Week four on "The Parenting Children Course" was probably the hardest session we have done so far, the one we have found most challenging and stretching. The discussion times were more difficult than previous weeks as a result - with some longer 'pauses for thought' as we contemplated how to respond to the material.
The course can be run over 5 longer evenings or 10 short-sessions. I've heard that evening courses tend to run with the five; but daytime courses being run in conjunction with parent & toddler groups or coffee mornings, tend to do the 10 shorter sessions. We are moving though it at the 5 - longer-sessions rate; but the DVD is arranged in two halves to facilitate running it either way.
The first half of session 4 focuses on our behaviour, attitude and actions as parents, and the way in which our practical example is hugely significant in the shaping of our children. There is a strong emphasis on listening to children, and developing an interest in their world, even if the things which delight them seem silly to us. "Active" or "Empathetic" listening is encouraged here, just as it forms such an important part of The Marriage Course. Things such as eye-contact, allowing them to express negative or critical emotions, or even anger are stressed - along with the technique of "reflecting back" which is such a critical element of deep listening. So far, so good - but then a stumbling block. The first exercise involved an element of role-play - the mere suggestion of which was enough to send a shiver round the group! A long discussion ensued in which there was a lot of reluctance to break into two's for the exercise. Eventually one member bravely said, "we can't say we've evaluated the course unless we've tried it" - so with a deep breath we did. It didn't last long, it has to be said - but it did lead to some useful discussion in the two's three's we were in.
Part two contained a lot of useful material about the use and abuse of anger - as it is displayed by three groups of people (i) toddlers (ii) older children and (iii) us - the parents! Toddler tantrums were addressed first, with a range of useful tactics discussed by both experts and parents. We've all been in the supermarket with a raging inconsolable little-one, concerned both with the plight of the distressed infant - and the embarrassment of appearing to be a failing-parent in front of the watching world. The tactics for coping with toddler-angst were as wise as the sense of camaraderie amongst fellow-sufferers engendered was emboldening. Personally, we looked back at the toddler years through the rose-tinted spectacles of nostalgia!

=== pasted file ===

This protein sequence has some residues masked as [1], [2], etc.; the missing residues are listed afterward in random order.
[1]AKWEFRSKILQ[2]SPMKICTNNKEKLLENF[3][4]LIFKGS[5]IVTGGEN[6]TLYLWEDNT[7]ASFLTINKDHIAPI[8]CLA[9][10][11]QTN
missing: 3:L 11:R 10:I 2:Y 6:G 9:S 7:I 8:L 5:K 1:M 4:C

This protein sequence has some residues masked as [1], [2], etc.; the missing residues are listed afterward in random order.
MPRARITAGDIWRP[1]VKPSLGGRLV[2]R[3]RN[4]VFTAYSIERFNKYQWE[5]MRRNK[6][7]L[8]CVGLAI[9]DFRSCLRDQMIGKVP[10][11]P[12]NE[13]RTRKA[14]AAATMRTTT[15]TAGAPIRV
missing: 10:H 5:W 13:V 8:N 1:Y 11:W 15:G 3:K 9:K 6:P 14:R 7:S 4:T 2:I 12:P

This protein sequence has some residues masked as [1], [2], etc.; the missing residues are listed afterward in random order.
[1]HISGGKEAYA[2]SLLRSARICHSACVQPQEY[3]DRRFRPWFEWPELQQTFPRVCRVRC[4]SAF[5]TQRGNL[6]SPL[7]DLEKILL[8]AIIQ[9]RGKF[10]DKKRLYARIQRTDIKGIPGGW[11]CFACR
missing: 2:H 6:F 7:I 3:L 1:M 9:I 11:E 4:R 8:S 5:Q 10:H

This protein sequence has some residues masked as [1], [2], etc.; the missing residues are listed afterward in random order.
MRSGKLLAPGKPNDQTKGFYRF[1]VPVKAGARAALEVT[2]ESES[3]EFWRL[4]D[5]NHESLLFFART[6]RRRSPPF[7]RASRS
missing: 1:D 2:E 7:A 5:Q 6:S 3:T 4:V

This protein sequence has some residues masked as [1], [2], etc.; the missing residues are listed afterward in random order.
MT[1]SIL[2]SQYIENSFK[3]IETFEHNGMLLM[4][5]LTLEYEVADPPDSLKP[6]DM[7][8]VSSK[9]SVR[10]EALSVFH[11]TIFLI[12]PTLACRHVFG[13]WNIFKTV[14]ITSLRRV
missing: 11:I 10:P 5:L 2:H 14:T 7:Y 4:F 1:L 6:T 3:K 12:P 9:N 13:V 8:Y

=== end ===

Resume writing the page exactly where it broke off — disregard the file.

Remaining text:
The anger of older children was looked at secondly. Here the emphasis was on allowing a child to express their feelings, but within the limits of permissible expression. Some children are not allowed to express negative or critical thoughts at all - and this extreme they said was damaging. The other extreme, allowing children to shout, swear, criticise the other parent, slam doors or hit siblings, is obviously unacceptable too - and must be met with sanctions. This though, can often be a result of the child perceiving that they are not listened to. The balance is to allow EXPRESSION but not AGGRESSION; while not imposing SUPPRESSION. Again in our own parenting we reflected on this and the fact that my wife and I both get this wrong sometimes but in different and opposite ways. This section - which hit right on the age of our children, was a helpful and useful reminder of the balance we should be aiming to achieve.
Children's rage is often not well articulated - which means that an angry child might yell at a sibling about a minor incident, when the real source of their stress is a problem at school, for example. The interviews with parents on the DVD were particularly insightful about this as they talked about the different ways in which their various children talk about their thoughts and reveal the sources of anger. This was thought-provoking stuff.
The session ended with an extremely searching and hard-hitting look at the behaviour which we as parents model to our children. If we have fits of rage, in which we lose control - this will determine our children's attitude to rage, and far outweigh any words we say to the contrary. The point here though - is not to attempt to dupe our children into thinking we are perfect; (that facade would be short-lived!) but modelling to them how fallen, far-from-perfect people maintain healthy relationships. That is, by admitting fault, saying sorry to one another, forgiving and moving on. While we cannot model perfection to our kids - we can model handling our imperfections in this way. We will also have to apologise to the children when we wrong them too. If we can manage all these things we will set them a useful example for later life, as they chose and develop and maintain relationships of their own.
So much to think about here...